Several items here merit discussion. First, using Tasers in 23% of use of force incidents amounts to outrageously overusing the technology. By contrast, the Fort Worth Police Department has used Tasers just 103 times since 2001, reported the Star-Telegram. At least fifty people have died since 2001 from police Taser use nationwide. That figure includes three Texans, most recently a homeless man, Tasered and killed for stealing electricity for heat on a cold day. Tasers are not non-lethal, and everybody needs to stop calling them that.
Officers reported using force 25 percent less often so far this year, according to new statistics derived from forms officers fill out whenever they use force to apprehend a suspect, ranging from pushing and shoving to deadly force.
Injuries to police and civilians also have gone down by about 30 percent.
In turning to new technology — Tasers, or electronic stun guns — to supplant other types of force, the department appears to have saved the lives of two suspects who might otherwise have been shot. But two criminologists questioned whether Austin police are resorting to the stun guns too readily.
In all, officers filed 866 use-of-force reports between New Year's Day and Sept. 27.
A comparison of the latest reports with the 6,447 filed between May 1998 and October 2003 finds:
•The likelihood that force would be used on a person encountering police fell by one-third.
•The number of excessive force complaints filed by citizens fell by half, from about 6 complaints a month to 3, city records show.
•Blacks remained twice as likely to encounter force as whites. Hispanics were 65 percent more likely to encounter force than whites, up from 25 percent previously.
•Taser use skyrocketed, up from less than 1 percent of use-of-force incidents to 23 percent.
•Use-of-force rates plunged in the downtown area, where the largest share of violent encounters with police occur.UT Arlington professor Dr. Alex del Carmen, who analyzed the statistics for the newspaper, said that while the number of use of force incidents had declined, the amount of force used in each incident increased significantly, largely because of the Tasers.
Tasers should be a last resort instead of pulling a gun. Since officers never fired their guns in 23% of force incidents, it's clear APD is training officers to use Tasers under much less restrictive guidelines. The paper found APD officers use Tasers before they use batons, which is totally inappropriate -- and it's a failure of department policy, not the fault of the officers. Obviously, that's what they're being told to do. Tasers are potentially lethal force, and they should only be used in incidents that justify lethal force.
Though there's no commentary about it, the Statesman actually had a photograph of an officer inappropriately using a Taser. Check it out:
That gal is unarmed and fully restrained to the point where the officers are quite casual about her; she's not struggling. But she's obviously panicked, and she should be. The officer in the foreground is threatening her with a lethal weapon.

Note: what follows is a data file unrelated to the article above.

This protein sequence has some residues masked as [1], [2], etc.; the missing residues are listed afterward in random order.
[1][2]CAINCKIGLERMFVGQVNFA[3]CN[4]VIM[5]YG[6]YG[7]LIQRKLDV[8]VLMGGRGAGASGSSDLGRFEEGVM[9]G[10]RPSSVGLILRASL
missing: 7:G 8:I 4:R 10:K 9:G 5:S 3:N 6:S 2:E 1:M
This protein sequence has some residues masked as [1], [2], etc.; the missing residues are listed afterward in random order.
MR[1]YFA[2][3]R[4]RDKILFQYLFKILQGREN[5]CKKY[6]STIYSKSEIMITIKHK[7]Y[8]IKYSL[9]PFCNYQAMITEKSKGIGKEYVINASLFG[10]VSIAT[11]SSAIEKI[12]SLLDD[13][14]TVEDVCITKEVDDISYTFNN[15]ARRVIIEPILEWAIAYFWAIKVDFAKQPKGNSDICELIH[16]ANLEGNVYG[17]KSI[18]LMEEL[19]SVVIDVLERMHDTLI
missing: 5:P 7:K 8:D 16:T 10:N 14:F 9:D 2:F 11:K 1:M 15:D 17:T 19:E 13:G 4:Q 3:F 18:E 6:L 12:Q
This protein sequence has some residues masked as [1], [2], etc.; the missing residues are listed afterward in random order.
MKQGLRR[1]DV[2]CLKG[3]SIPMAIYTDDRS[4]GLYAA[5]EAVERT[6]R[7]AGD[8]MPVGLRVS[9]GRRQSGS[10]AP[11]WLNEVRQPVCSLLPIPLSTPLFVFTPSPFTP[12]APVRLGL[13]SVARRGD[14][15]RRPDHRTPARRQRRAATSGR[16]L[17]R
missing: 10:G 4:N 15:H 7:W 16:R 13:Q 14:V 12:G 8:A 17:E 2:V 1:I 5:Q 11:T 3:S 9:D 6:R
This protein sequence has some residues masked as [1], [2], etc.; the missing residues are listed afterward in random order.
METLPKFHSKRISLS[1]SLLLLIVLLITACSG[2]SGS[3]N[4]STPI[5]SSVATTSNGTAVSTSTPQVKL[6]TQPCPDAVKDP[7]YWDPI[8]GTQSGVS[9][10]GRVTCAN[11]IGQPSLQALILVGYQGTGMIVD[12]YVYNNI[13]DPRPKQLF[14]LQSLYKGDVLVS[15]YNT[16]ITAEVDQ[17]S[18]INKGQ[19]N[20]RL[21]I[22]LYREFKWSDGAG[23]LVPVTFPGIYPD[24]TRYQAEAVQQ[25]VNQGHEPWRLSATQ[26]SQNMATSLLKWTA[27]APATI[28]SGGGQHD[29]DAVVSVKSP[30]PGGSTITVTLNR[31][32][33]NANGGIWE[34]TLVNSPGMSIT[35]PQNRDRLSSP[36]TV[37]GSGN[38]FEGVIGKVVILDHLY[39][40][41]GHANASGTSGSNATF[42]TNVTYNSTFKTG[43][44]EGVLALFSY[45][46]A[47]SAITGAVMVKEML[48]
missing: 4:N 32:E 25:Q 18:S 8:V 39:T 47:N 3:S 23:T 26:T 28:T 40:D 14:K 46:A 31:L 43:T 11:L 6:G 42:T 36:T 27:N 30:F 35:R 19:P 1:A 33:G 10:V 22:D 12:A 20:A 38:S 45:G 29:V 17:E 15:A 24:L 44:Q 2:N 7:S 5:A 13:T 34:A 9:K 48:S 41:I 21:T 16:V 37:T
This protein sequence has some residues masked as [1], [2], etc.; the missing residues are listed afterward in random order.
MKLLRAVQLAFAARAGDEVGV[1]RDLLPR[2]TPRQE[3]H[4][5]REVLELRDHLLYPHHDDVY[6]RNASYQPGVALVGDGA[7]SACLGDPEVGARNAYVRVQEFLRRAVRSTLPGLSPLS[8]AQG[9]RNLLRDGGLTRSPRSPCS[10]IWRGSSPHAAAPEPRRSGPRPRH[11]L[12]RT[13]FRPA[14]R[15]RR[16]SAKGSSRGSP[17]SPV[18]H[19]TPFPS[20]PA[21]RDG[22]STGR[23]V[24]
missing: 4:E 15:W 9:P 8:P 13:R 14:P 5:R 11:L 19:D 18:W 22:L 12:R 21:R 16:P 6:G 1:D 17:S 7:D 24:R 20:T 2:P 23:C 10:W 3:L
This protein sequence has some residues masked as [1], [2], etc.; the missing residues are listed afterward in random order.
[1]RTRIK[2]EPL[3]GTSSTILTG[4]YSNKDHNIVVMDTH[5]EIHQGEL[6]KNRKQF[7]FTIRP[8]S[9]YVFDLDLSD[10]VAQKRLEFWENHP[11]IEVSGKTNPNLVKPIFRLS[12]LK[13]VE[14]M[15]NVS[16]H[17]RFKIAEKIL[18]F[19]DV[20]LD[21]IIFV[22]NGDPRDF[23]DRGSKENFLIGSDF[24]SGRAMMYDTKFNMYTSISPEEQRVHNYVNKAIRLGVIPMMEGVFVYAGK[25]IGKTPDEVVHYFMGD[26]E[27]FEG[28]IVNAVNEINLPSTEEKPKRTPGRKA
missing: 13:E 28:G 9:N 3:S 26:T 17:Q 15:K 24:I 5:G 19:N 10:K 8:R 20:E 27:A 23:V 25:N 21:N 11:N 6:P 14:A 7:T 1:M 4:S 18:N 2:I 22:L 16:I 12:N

The other question raised by the statistics, though unfortunately not by the reporters and editors who compiled them, is whether Austin police still report all use of force incidents and injuries to suspects. Before the original Statesman series, Austin officers believed those reports were secret. So now that they're out in the open, use of force magically declined? It seems improbable that use of force and injuries would go down that much in the first year after the statistics were analyzed, at least not for purely organic reasons like better training.
What seems more likely is that officers simply aren't filling out reports in all cases, and that injuries to suspects that previously were documented may no longer be recorded. We've seen that in Houston, Cincinnatti and elsewhere when officers were required to gather racial profiling data about traffic stops for the first time -- officers decided of their own volition to skew the statistics from the ground up, significantly influencing the numbers. That could be happening here.
Chief Knee attributed the decline to Taser use. Certainly they're overusing it, so it may have had some impact. I doubt that's the whole story, though.
The worst part about implementing Taser use in response to excessive force incidents, in this author's view, is that it ignores the real problem: Chief Knee and the department tolerate a handful of abusive officers on the force, tarnishing the reputation of other cops who're trying to do the right thing. The Statesman quoted ACLU of Texas' Ann del Llano: "'The answer is in discipline, not training,' said del Llano, stressing that there should be consequences for officers who break the rules. 'The smartest people in the world are not going to follow their training if they don't have discipline.'"
That hits the nail on the head. Police sometimes have to use force; nobody denies that. What sucks is that when officers use excessive force in an inappropriate fashion, they're not only not punished, but often lionized by department brass. The worse the injury to the citizen, the more lavish the praise Chief Knee and his staff shower on the offending officer. This pattern has repeated so often it looks like a scripted media ballet performed after every police killing of a suspect.
I'm glad the Statesman is following up on their story, since APD use of force patterns appear to be in extreme flux. Hopefully we won't wait until the first unnecessary death, or, rather, the next one, before the department gets a handle on excessive Taser use.